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The estate and heirs of Dale O'Neal, a pre-trial detainee who was murdered by his cellmate in Clay County's jail, filed a lawsuit against several officers and the county under Section 1983. They alleged that the defendants failed to protect O'Neal, thereby violating his Fourteenth Amendment rights. The case centered around the actions of the intake officer, Annie Avant, who assigned O'Neal's murderer, Cameron Henderson, to the same cell as O'Neal. The parties disputed what information was conveyed to Avant about Henderson's violent behavior and whether the booking system would have revealed that Henderson was previously determined to be a threat.The district court agreed with the magistrate judge's decision to exclude a late-designated expert and the accompanying report, which the plaintiffs relied on to establish the County's liability. The court then granted summary judgment to all defendants, concluding that the plaintiffs could not create a fact question as to whether the individual defendants acted with deliberate indifference. The court also found that Avant had qualified immunity.On appeal to the United States Court of Appeals for the Fifth Circuit, the plaintiffs argued that it was an abuse of discretion to exclude the expert and error to grant summary judgment to Avant. The appellate court affirmed the lower court's decision. It found no abuse of discretion in excluding the late-designated expert, considering factors such as the explanation for the failure to identify the witness, the importance of the testimony, potential prejudice in allowing the testimony, and the availability of a continuance to cure such prejudice. The court also affirmed the grant of summary judgment to Avant on the basis of qualified immunity, noting that the plaintiffs failed to point to any case supporting the proposition that the alleged constitutional violation was of clearly established law. View "Culberson v. Clay County" on Justia Law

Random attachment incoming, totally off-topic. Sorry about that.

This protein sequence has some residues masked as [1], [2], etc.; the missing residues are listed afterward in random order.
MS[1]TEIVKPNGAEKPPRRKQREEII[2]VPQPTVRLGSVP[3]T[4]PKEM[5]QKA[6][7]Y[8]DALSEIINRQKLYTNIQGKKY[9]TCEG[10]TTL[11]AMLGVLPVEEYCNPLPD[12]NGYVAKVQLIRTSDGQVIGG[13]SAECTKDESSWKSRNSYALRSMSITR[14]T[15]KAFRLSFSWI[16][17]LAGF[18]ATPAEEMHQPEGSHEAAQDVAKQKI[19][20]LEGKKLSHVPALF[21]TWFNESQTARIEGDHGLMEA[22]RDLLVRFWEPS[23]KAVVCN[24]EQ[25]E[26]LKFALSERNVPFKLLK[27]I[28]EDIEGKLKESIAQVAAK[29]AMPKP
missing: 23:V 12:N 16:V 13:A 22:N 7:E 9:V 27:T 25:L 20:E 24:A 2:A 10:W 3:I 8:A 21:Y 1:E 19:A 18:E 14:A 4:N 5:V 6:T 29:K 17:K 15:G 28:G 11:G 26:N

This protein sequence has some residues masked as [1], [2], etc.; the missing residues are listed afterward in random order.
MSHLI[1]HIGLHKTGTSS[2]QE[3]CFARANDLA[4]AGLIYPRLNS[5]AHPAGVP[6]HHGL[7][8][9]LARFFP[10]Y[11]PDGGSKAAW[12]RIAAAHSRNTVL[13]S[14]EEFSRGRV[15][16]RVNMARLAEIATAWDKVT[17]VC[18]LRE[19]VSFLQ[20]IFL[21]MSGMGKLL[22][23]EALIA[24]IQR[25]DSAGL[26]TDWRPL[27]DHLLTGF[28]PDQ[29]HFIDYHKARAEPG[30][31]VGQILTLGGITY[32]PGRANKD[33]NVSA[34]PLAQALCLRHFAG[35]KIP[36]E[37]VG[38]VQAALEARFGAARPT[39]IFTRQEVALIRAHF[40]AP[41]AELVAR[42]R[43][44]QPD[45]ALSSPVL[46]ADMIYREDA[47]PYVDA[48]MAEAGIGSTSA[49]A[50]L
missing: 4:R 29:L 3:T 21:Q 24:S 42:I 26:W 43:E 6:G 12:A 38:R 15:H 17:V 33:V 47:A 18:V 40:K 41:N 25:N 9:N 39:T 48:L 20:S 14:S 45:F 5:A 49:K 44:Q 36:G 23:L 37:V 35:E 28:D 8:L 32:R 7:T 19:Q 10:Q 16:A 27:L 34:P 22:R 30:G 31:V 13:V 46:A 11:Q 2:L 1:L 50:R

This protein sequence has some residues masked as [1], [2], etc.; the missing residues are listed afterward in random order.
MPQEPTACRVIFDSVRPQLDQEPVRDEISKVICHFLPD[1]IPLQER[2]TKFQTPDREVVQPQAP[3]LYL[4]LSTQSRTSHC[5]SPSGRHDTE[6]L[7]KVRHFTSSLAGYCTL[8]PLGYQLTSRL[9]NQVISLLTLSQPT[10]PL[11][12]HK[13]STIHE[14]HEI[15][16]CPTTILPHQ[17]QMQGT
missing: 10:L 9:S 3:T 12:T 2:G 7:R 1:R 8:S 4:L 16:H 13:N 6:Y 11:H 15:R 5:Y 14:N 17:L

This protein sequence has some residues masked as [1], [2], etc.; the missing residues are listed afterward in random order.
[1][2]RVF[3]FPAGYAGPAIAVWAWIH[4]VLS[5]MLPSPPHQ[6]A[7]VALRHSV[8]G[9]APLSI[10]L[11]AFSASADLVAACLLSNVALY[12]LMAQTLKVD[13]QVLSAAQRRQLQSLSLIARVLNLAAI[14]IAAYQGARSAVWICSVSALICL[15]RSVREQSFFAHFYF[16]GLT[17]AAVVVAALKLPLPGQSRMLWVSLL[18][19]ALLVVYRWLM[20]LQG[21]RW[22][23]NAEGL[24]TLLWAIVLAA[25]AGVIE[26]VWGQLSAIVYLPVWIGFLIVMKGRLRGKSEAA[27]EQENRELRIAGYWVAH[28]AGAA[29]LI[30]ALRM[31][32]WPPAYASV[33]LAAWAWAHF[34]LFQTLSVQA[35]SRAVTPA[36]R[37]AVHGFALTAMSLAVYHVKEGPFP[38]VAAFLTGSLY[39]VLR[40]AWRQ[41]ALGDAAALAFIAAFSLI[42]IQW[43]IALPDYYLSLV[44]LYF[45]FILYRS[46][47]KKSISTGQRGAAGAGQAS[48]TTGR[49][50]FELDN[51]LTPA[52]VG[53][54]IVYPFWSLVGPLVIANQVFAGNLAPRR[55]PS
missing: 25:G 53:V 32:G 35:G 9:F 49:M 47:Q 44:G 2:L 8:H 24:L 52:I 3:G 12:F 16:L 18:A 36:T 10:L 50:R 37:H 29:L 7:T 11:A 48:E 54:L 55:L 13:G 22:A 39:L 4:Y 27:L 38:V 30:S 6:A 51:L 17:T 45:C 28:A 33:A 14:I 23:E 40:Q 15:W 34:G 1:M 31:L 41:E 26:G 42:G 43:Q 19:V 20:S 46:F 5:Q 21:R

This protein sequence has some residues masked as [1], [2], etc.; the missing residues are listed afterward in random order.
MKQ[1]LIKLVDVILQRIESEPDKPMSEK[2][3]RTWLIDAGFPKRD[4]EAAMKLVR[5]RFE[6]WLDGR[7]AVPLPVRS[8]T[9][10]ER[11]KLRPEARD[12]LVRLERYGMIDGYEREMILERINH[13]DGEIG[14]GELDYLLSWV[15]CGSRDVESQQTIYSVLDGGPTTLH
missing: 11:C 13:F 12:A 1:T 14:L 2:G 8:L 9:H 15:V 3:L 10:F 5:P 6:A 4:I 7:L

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The case involves Adree Edmo, a transgender woman incarcerated in Idaho, who sued the State of Idaho, private prison company Corizon, and individual prison officials for failing to provide her with adequate medical care, including gender-confirmation surgery. Edmo alleged violations of the Eighth Amendment, the Fourteenth Amendment’s Equal Protection Clause, the Affordable Care Act, the Americans with Disabilities Act, and negligence under Idaho law. The district court granted an injunction on Edmo’s Eighth Amendment claim and ordered the defendants to provide her with adequate medical care, including gender-confirmation surgery. The court denied preliminary injunctive relief on Edmo’s Fourteenth Amendment and ACA claims because the record had not been sufficiently developed.The district court's decision was appealed, and the injunction was stayed. The Ninth Circuit Court of Appeals affirmed the district court’s decision except as it applied to five defendants in their individual capacities. After the Supreme Court denied a writ of certiorari, the parties engaged in settlement negotiations that led to Edmo voluntarily dismissing the remainder of her claims. The district court awarded Edmo $2,586,048.80 for attorneys’ fees incurred up until the injunction became permanent and all appeals were resolved.The Ninth Circuit Court of Appeals reversed in part, affirmed in part, and vacated in part the district court’s award of attorneys’ fees to Edmo. The court held that Edmo was entitled to fees incurred litigating her successful Eighth Amendment claim. However, the court found that the district court erred in calculating the lodestar amount to include fees incurred litigating unsuccessful claims advanced in the complaint, even if those claims were premised on the same facts that supported Edmo’s Eighth Amendment claim. The court also held that the district court did not err by applying an enhancement to the lodestar amount given that Edmo’s counsel operated under extraordinary time pressure and that the customary fee for counsel’s services is well above the PLRA cap. The case was remanded for recalculation of the lodestar amount to include only fees incurred litigating Edmo’s successful claim against the defendants who remained in the case. View "Edmo v. Corizon, Inc." on Justia Law